Release on 2017-12-12 | by C. T. Indra,R. Rajagopalan
English–Tamil In Colonial India, 1750 To 1900
Author: C. T. Indra,R. Rajagopalan
Pubpsher: Taylor & Francis
Category: Social Science
This volume examines the relationship between language and power across cultural boundaries. It evaluates the vital role of translation in redefining culture and ethnic identity. During the first phase of colonialism, mid-18th to late-19th century, the English-speaking missionaries and East India Company functionaries in South India were impelled to master Tamil, the local language, in order to transact their business. Tamil also comprised ancient classical literary works, especially ethical and moral literature, which were found especially suited to the preferences of Christian missionaries. This interface between English and Tamil acted as a conduit for cultural transmission among different groups. The essays in this volume are on chosen areas of translation activities and explore cultural, religious, linguistic and literary transactions. This volume and its companion (which looks at the period between 1900 CE to the present) cover the late colonial and postcolonial era and will be of interest to students, scholars and researchers of translation studies, literature, linguistics, sociology and social anthropology, South Asian studies, colonial and postcolonial studies, literary and critical theory as well as culture studies.
Lexicographica. Series Maior features monographs and edited volumes on the topics of lexicography and meta-lexicography. Works from the broader domain of lexicology are also included, provided they strengthen the theoretical, methodological and empirical basis of lexicography and meta-lexicography. The almost 150 books published in the series since its founding in 1984 clearly reflect the main themes and developments of the field. The publications focus on aspects of lexicography such as micro- and macrostructure, typology, history of the discipline, and application-oriented lexicographical documentation.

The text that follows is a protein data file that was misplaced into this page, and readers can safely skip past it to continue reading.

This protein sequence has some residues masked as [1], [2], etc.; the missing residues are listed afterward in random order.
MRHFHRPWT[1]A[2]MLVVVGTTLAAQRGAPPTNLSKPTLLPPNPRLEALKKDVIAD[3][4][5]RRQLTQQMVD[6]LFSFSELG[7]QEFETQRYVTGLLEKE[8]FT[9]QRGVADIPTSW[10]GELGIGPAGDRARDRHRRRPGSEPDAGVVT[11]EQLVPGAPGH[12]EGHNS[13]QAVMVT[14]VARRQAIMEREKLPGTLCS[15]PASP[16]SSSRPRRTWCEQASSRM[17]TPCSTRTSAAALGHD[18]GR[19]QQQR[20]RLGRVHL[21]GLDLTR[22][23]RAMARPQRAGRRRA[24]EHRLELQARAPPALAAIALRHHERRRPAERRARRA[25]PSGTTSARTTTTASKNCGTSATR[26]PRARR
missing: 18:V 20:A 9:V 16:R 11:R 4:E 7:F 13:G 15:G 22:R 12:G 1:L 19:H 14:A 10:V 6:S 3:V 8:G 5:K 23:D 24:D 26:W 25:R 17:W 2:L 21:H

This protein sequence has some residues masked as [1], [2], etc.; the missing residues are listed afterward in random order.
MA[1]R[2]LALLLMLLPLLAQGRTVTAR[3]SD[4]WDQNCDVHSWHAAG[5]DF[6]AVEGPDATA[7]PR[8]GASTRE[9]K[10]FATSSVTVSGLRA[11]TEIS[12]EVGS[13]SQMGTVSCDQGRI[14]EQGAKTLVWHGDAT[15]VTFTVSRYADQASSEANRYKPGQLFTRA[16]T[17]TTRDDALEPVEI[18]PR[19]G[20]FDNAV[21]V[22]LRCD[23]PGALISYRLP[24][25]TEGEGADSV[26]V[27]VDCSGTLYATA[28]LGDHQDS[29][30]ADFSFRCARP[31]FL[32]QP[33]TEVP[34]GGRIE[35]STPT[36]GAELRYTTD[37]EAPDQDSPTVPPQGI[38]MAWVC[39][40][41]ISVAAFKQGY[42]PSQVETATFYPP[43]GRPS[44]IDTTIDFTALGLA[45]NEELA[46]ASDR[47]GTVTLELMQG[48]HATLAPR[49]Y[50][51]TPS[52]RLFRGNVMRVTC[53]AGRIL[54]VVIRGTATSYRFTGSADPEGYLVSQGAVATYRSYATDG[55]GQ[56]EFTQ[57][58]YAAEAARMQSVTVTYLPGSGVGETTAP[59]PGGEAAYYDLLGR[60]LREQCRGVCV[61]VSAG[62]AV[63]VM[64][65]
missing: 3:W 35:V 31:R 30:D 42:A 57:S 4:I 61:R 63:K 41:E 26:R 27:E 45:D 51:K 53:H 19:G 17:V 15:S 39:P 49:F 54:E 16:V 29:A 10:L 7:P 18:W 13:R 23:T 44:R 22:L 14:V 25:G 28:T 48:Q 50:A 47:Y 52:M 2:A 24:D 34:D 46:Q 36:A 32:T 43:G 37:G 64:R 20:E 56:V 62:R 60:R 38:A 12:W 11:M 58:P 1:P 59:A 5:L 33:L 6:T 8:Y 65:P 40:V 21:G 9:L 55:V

A Major Activity Of The Sahitya Akademi Is The Preparation Of An Encyclopaedia Of Indian Literature. The Venture, Covering Twenty-Two Languages Of India, Is The First Of Its Kind. Written In English, The Encyclopaedia Gives A Comprehensive Idea Of The Growth And Development Of Indian Literature. The Entries On Authors, Books And General Topics Have Been Tabulated By The Concerned Advisory Boards And Finalised By A Steering Committee. Hundreds Of Writers All Over The Country Contributed Articles On Various Topics. The Encyclopaedia, Planned As A Six-Volume Project, Has Been Brought Out. The Sahitya Akademi Embarked Upon This Project In Right Earnest In 1984. The Efforts Of The Highly Skilled And Professional Editorial Staff Started Showing Results And The First Volume Was Brought Out In 1987. The Second Volume Was Brought Out In 1988, The Third In 1989, The Fourth In 1991, The Fifth In 1992, And The Sixth Volume In 1994. All The Six Volumes Together Include Approximately 7500 Entries On Various Topics, Literary Trends And Movements, Eminent Authors And Significant Works. The First Three Volume Were Edited By Prof. Amaresh Datta, Fourth And Fifth Volume By Mohan Lal And Sixth Volume By Shri K.C.Dutt.